“I have no reason to believe the Ukrainians had any knowledge of the review until August 28, 2019. Ambassador [William] Taylor and I had no reason to believe that the release of the security sector assistance might be conditioned on a public statement reopening the Burisma investigation until my September 1, 2019 conversation with Ambassador [Gordon] Sondland,” Morrison said.

“Even then I hoped that Ambassador Sondland’s strategy was exclusively his own and would not be considered by leaders in the Administration and Congress, who understood the strategic importance of Ukraine to our national security.

“I am pleased our process gave the President the confidence he needed to approve the release of the security sector assistance. My regret is that Ukraine ever learned of the review and that, with this impeachment inquiry, Ukraine has become subsumed in the U.S. political process.”

Finally, there was this bit: “I was aware that the President thought Ukraine had a corruption problem, as did many others familiar with Ukraine. I was also aware that the President believed that Europe did not contribute enough assistance to Ukraine.”

Again, if the aid to Ukraine was withheld based on the fact that Trump wanted investigations into potential Ukrainian corruption, that’s entirely valid. If he did it solely or mostly because it could be used against his political enemies — specifically, Democratic presidential candidate and former Vice President Joe Biden — that isn’t.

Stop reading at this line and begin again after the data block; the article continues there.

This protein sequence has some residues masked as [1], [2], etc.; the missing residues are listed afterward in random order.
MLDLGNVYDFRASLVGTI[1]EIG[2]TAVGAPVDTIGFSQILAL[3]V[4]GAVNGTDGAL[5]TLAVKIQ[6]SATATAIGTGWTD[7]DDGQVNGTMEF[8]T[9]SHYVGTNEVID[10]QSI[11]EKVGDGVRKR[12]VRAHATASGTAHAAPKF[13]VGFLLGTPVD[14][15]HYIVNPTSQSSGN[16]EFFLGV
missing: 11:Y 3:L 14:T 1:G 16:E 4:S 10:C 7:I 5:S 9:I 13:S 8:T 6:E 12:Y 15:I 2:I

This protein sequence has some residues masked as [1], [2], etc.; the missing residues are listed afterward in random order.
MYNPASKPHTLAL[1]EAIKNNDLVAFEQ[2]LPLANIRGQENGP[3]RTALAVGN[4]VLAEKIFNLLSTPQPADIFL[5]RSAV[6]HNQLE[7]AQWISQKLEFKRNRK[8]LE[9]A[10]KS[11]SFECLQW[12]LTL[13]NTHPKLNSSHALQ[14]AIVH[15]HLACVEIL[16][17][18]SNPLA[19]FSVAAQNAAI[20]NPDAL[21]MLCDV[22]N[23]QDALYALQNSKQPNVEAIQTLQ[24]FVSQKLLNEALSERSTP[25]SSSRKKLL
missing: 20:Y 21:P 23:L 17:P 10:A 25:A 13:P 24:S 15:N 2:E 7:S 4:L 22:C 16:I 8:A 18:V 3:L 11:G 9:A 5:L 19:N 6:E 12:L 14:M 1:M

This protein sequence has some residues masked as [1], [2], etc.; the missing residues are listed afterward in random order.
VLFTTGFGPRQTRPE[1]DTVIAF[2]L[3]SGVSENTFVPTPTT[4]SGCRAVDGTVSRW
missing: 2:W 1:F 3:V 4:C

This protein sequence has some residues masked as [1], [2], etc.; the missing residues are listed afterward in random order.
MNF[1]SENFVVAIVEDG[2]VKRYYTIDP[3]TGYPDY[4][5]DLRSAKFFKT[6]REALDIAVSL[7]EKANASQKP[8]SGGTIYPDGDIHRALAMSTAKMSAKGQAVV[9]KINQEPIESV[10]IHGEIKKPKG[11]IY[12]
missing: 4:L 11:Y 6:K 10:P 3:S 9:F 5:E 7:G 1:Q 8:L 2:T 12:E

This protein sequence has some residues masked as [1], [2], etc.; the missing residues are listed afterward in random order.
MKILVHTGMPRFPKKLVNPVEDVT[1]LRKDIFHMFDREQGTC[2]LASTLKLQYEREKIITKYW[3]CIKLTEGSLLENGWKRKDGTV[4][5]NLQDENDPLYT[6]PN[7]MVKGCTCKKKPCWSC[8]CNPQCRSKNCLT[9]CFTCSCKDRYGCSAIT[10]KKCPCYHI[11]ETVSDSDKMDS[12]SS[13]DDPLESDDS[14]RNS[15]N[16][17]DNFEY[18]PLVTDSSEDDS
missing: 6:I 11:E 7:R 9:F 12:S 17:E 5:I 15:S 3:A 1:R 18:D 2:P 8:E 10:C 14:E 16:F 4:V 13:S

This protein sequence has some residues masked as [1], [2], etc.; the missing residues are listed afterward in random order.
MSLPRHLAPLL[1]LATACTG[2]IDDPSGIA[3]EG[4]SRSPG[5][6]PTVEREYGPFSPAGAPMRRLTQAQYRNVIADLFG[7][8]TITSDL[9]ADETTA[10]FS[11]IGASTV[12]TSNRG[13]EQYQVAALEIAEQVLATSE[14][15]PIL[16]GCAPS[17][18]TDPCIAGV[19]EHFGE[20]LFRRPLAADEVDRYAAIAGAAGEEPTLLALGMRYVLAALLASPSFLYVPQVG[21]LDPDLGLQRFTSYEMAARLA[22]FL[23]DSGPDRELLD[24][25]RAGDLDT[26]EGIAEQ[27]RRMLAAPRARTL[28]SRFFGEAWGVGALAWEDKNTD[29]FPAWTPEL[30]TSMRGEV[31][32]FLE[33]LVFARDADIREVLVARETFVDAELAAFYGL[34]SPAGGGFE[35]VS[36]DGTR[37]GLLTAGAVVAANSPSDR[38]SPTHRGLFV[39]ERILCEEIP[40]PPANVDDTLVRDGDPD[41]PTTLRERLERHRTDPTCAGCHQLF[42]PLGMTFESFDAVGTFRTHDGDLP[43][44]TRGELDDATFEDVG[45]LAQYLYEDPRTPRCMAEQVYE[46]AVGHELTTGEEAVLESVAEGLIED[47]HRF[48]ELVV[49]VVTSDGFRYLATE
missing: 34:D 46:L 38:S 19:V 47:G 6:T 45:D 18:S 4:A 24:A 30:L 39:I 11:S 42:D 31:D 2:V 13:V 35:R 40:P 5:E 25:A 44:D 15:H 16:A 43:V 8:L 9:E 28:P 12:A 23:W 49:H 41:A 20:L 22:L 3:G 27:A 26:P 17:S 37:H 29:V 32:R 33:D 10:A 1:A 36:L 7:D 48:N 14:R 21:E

If he held up the aid because he thought Europe wasn’t paying enough, valid. Ammunition against Uncle Joe and his son, not so much.

Morrison’s testimony leads toward the former conclusion in both constructions.

This aspect of Morrison’s testimony didn’t exactly get a lot of coverage, but it definitely wasn’t a good look for Adam Schiff or the Democrats. However, that doesn’t get clicks, so what the media talked about instead, in grave tones, was how this was yet another damning day for Donald Trump and his administration.

If this is damning, I imagine they’ll take all the damning they can get going forward.

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C. Douglas Golden is a writer who splits his time between the United States and Southeast Asia. Specializing in political commentary and world affairs, he's written for Conservative Tribune and The Western Journal since 2014.
C. Douglas Golden is a writer who splits his time between the United States and Southeast Asia. Specializing in political commentary and world affairs, he's written for Conservative Tribune and The Western Journal since 2014. Aside from politics, he enjoys spending time with his wife, literature (especially British comic novels and modern Japanese lit), indie rock, coffee, Formula One and football (of both American and world varieties).
Morristown, New Jersey
Catholic University of America
Languages Spoken
English, Spanish
Topics of Expertise
American Politics, World Politics, Culture